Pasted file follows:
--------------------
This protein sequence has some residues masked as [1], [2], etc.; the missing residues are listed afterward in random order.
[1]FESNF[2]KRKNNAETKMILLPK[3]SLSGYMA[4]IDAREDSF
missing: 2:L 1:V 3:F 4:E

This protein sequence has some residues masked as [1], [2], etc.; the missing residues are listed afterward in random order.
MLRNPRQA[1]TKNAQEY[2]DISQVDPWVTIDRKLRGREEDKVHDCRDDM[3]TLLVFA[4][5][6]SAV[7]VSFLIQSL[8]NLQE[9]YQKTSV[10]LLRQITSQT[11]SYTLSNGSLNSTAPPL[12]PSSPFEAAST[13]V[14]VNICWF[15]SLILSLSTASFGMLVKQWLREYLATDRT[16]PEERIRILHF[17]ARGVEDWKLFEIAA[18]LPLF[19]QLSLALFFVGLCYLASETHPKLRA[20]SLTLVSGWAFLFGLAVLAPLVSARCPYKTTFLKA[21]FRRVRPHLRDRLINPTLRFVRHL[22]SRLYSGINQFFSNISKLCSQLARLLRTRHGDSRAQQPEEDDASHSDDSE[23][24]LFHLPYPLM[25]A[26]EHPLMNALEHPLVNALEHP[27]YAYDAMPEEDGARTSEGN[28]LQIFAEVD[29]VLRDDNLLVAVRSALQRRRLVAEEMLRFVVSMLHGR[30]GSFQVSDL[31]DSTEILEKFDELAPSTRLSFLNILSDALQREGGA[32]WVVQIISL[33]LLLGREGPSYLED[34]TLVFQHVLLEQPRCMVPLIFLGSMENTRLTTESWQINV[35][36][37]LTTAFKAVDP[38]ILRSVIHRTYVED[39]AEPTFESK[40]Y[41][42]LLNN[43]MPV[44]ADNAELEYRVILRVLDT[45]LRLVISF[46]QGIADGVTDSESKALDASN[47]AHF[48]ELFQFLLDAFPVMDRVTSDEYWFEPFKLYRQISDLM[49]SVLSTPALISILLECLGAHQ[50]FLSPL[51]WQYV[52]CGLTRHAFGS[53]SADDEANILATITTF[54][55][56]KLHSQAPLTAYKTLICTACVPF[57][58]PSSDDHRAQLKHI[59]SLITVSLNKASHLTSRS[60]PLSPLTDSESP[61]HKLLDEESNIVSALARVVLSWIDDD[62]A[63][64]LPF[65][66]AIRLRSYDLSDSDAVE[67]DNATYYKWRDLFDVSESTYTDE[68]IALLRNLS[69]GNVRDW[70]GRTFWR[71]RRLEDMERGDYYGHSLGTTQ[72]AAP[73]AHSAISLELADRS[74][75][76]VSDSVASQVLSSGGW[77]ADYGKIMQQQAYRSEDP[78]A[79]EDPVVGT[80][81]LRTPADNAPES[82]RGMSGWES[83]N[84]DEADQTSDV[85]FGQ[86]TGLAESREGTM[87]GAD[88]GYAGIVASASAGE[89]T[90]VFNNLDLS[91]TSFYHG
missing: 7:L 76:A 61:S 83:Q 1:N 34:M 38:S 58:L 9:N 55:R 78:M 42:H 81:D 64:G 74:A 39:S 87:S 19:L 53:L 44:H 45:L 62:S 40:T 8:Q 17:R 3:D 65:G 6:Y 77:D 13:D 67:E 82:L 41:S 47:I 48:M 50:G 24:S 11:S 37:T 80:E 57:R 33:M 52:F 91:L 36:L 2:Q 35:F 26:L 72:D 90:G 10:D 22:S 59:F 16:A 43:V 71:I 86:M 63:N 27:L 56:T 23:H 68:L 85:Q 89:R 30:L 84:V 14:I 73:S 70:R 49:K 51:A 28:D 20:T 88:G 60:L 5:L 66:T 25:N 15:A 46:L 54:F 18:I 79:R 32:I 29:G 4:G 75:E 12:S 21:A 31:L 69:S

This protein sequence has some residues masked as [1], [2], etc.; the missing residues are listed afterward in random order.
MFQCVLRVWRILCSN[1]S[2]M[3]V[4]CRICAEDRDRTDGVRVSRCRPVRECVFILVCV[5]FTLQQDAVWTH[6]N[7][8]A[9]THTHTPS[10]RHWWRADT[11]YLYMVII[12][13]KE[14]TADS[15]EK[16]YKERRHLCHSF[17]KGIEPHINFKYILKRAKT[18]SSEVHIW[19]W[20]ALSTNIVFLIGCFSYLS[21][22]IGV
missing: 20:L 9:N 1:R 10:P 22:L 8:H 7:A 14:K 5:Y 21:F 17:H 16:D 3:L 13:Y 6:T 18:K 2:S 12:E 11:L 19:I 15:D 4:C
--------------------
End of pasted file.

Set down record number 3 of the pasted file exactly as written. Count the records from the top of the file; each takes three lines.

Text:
This protein sequence has some residues masked as [1], [2], etc.; the missing residues are listed afterward in random order.
MFQCVLRVWRILCSN[1]S[2]M[3]V[4]CRICAEDRDRTDGVRVSRCRPVRECVFILVCV[5]FTLQQDAVWTH[6]N[7][8]A[9]THTHTPS[10]RHWWRADT[11]YLYMVII[12][13]KE[14]TADS[15]EK[16]YKERRHLCHSF[17]KGIEPHINFKYILKRAKT[18]SSEVHIW[19]W[20]ALSTNIVFLIGCFSYLS[21][22]IGV
missing: 20:L 9:N 1:R 10:P 22:L 8:H 7:A 14:K 5:Y 21:F 17:H 16:D 3:L 13:Y 6:T 18:K 2:S 12:E 11:L 19:I 15:D 4:C